Trump declares war on the media
The week we learned how ‘alternative facts’ work
President Donald Trump is no fan of the mainstream media. He made that clear during his campaign and the months leading up to his inauguration. But after his first week in office, it’s also become clear that the Fourth Estate still has some fight left in it.
There were two notable shifts this week in the media’s approach to covering Trump: more vigorous fact checking of his statements in live coverage and the adoption of tougher headline language when Trump or his staff strayed from the facts.
After months of taking shots from Trump the candidate and president-elect, designed to delegitimize the mainstream media and cast doubt on its motives, several outlets dropped the gloves in their first dealings with President Trump.
Consider these headlines:
“With false claims, Trump attacks media on turnout and intelligence rift” — New York Times, Jan. 21
“Trump repeats lie about popular vote in meeting with lawmakers” — New York Times, Jan. 24
“In a swirl of ‘untruths’ and ‘falsehoods,’ calling a lie a lie” — New York Times, Jan. 25
“Trump just gave a remarkable new interview. Here’s a tally of all his lies” — Washington Post, Jan. 26
“President Trump’s first seven days of false claims, inaccurate statements and exaggerations” — Washington Post, Jan. 27
Where they once pulled verbal punches by using words like “unsubstantiated claims,” or “falsehoods,” media outlets now are using the words “false” and “lie” more frequently in an effort to speak plainly.
In 35 years in the news business, I can’t remember a week when I saw the “L-word” used so much. It’s the kind of finger-pointing accusation most publications shy away from. It’s a line they hesitate to draw because it requires more than confidence or conviction, it has to be backed up. It has to be bulletproof.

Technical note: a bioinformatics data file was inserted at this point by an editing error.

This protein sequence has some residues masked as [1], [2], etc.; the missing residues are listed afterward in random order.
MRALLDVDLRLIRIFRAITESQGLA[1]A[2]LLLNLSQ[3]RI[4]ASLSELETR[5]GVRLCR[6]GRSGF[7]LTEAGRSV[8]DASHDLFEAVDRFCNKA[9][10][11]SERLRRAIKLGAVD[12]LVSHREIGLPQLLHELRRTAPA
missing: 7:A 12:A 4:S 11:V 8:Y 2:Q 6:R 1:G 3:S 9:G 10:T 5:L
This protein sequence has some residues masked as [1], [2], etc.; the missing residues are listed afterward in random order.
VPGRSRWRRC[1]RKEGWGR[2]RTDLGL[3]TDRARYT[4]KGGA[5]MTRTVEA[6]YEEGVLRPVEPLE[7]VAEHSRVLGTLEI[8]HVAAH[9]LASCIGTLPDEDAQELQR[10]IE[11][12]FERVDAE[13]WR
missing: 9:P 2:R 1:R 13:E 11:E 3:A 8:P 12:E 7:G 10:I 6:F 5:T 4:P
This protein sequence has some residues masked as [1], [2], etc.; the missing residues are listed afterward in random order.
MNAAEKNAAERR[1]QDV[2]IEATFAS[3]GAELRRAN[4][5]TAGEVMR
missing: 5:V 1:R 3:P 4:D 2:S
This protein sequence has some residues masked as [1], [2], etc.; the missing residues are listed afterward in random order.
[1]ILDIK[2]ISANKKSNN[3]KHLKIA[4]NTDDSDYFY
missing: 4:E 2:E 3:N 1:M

There also seemed to be a new emphasis on efforts to verify what the president and his staff say. Where suspect assertions might once have been presented with attribution, there appeared to be additional investment in real-time fact checking.
Trump’s meeting at CIA headquarters on Jan. 21 may prove to be a tipping point. In wide-ranging comments in front of the wall that memorializes fallen intelligence agents, Trump disputed the reported size of the crowds at his inauguration the day before. He suggested the media was low-balling the number to make him look bad, despite visual evidence that suggested his estimates were incorrect.
He also said the media was responsible for his rift with the intelligence agencies (apparently forgetting an earlier tweet where he took them to task).
“I have a running war with the media,” he said. “They are among the most dishonest human beings on earth.”
In a Washington Post story that was posted shortly after the event, reporters picked apart his assertions.
The story had three bylines and certainly involved more people at the Post offices. It was almost as if they’d adopted campaign “war room” tactics to present a quick response to Trump’s comments. (Or maybe they were just taking advantage of a browser extension they built to fact-check Trump’s tweets.)
The New York Times took a similar approach in a story with two bylines; contributions from four more reporters also were credited. That’s a lot of manpower for one story. It’s certainly more than most publications could afford.
As the day wore on, both outlets updated their stories to include remarks from new White House Press Secretary Sean Spicer, who backed up Trump’s false statements with some of his own.
On Sunday morning, Trump senior adviser Kellyanne Conway told Chuck Todd on “Meet the Press” that Spicer was citing “alternative facts,” introducing a new concept to the lexicon to accompany “post-truth.”
“Alternative facts aren’t facts, they are falsehoods,” Todd responded.
To cap off the week, chief White House strategist Steve Bannon on Thursday called the media “the opposition party” and suggested it should “keep its mouth shut and just listen for a while.”
“Mr. Bannon’s remarks added to the growing acrimony between the press and a president who made attacks on the media a rallying point of his election campaign.” — New York Times, Jan. 26
Bannon, Conway and Spicer have jobs to do in the Trump administration. They’re there to advise and put the best face on whatever happens in the White House.
They’ll get ample opportunity to explain their positions, but they’ll also be asked to support every claim they make — from the president on down. They’re in the spotlight now and the intensity has been turned up another notch.
Facts matter. Words matter. And the media, which has been struggling to survive over the last decade, still has some fight left.